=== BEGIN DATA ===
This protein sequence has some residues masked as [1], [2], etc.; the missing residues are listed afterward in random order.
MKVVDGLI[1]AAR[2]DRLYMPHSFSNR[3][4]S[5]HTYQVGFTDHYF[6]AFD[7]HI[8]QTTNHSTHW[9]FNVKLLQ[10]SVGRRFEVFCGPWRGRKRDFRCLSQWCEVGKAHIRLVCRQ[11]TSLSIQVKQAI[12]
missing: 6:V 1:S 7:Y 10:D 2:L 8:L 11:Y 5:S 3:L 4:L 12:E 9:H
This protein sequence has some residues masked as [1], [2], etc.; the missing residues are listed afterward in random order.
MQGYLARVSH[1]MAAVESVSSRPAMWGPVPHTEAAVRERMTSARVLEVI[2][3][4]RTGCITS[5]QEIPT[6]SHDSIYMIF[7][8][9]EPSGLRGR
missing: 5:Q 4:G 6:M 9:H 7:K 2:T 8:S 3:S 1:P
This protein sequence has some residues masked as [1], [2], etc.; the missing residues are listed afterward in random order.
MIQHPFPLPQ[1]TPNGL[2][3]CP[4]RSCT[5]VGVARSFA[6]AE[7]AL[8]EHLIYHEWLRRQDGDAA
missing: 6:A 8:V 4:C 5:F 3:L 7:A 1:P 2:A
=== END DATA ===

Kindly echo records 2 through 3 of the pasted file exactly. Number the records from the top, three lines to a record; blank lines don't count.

This protein sequence has some residues masked as [1], [2], etc.; the missing residues are listed afterward in random order.
MQGYLARVSH[1]MAAVESVSSRPAMWGPVPHTEAAVRERMTSARVLEVI[2][3][4]RTGCITS[5]QEIPT[6]SHDSIYMIF[7][8][9]EPSGLRGR
missing: 5:Q 4:G 6:M 9:H 7:K 2:T 8:S 3:S 1:P
This protein sequence has some residues masked as [1], [2], etc.; the missing residues are listed afterward in random order.
MIQHPFPLPQ[1]TPNGL[2][3]CP[4]RSCT[5]VGVARSFA[6]AE[7]AL[8]EHLIYHEWLRRQDGDAA
missing: 6:A 8:V 4:C 5:F 3:L 7:A 1:P 2:A